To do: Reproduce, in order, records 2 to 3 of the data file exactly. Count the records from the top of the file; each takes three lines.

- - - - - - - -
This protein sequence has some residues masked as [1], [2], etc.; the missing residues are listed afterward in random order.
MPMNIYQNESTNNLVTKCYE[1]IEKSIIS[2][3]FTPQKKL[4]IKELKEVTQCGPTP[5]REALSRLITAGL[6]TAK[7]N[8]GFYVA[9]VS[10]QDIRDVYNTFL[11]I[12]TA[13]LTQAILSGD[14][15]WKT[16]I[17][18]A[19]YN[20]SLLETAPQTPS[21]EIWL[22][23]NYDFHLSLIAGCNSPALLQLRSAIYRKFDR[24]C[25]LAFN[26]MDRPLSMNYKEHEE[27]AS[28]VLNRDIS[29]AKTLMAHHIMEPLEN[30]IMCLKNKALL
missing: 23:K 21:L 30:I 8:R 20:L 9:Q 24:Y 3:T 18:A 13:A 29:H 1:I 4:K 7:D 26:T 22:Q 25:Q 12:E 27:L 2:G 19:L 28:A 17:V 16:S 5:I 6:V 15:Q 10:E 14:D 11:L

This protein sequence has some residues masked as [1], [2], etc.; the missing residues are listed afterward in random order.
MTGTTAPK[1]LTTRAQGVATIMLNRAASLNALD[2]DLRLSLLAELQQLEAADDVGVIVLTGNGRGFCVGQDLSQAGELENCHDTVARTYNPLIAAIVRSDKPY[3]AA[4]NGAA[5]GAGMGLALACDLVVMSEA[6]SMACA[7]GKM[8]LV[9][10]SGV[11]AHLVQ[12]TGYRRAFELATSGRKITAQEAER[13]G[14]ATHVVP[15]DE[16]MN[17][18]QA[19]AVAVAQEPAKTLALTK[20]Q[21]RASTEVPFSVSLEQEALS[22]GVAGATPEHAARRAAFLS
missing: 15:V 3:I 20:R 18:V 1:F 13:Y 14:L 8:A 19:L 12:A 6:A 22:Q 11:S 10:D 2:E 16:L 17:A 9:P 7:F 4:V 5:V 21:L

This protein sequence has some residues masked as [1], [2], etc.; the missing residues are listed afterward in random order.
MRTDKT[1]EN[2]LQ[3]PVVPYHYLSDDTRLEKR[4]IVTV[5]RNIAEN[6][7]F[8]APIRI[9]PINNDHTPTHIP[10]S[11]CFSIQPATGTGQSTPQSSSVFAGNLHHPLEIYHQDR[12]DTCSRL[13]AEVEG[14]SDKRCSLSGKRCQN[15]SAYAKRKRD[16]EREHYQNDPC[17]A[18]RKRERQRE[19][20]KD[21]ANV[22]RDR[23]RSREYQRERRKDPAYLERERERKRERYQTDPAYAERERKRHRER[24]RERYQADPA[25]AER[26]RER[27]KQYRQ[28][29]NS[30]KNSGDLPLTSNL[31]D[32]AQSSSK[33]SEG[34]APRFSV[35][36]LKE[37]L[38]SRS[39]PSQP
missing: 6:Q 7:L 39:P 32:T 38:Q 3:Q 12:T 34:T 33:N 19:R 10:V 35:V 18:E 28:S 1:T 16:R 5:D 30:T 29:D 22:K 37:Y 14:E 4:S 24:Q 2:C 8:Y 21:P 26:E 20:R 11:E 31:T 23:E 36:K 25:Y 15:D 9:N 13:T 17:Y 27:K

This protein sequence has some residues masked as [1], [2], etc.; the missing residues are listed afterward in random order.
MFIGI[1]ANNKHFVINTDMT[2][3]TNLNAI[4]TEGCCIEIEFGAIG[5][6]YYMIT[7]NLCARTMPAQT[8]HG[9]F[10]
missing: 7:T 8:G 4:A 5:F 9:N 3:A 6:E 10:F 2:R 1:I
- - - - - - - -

This protein sequence has some residues masked as [1], [2], etc.; the missing residues are listed afterward in random order.
MTGTTAPK[1]LTTRAQGVATIMLNRAASLNALD[2]DLRLSLLAELQQLEAADDVGVIVLTGNGRGFCVGQDLSQAGELENCHDTVARTYNPLIAAIVRSDKPY[3]AA[4]NGAA[5]GAGMGLALACDLVVMSEA[6]SMACA[7]GKM[8]LV[9][10]SGV[11]AHLVQ[12]TGYRRAFELATSGRKITAQEAER[13]G[14]ATHVVP[15]DE[16]MN[17][18]QA[19]AVAVAQEPAKTLALTK[20]Q[21]RASTEVPFSVSLEQEALS[22]GVAGATPEHAARRAAFLS
missing: 15:V 3:I 20:R 18:V 1:F 13:Y 14:L 8:A 19:L 12:A 6:A 22:Q 11:S 10:D 2:E 16:L 17:A 9:P 7:F 4:V 5:V 21:L

This protein sequence has some residues masked as [1], [2], etc.; the missing residues are listed afterward in random order.
MRTDKT[1]EN[2]LQ[3]PVVPYHYLSDDTRLEKR[4]IVTV[5]RNIAEN[6][7]F[8]APIRI[9]PINNDHTPTHIP[10]S[11]CFSIQPATGTGQSTPQSSSVFAGNLHHPLEIYHQDR[12]DTCSRL[13]AEVEG[14]SDKRCSLSGKRCQN[15]SAYAKRKRD[16]EREHYQNDPC[17]A[18]RKRERQRE[19][20]KD[21]ANV[22]RDR[23]RSREYQRERRKDPAYLERERERKRERYQTDPAYAERERKRHRER[24]RERYQADPA[25]AER[26]RER[27]KQYRQ[28][29]NS[30]KNSGDLPLTSNL[31]D[32]AQSSSK[33]SEG[34]APRFSV[35][36]LKE[37]L[38]SRS[39]PSQP
missing: 6:Q 7:L 39:P 32:T 38:Q 3:Q 12:T 34:T 33:N 19:R 10:V 35:V 18:E 28:S 1:T 16:R 5:D 30:T 29:D 22:K 37:Y 14:E 4:S 24:Q 2:C 8:Y 21:P 26:E 20:R 11:E 31:T 23:E 36:K 25:Y 15:D 9:N 13:T 17:Y 27:K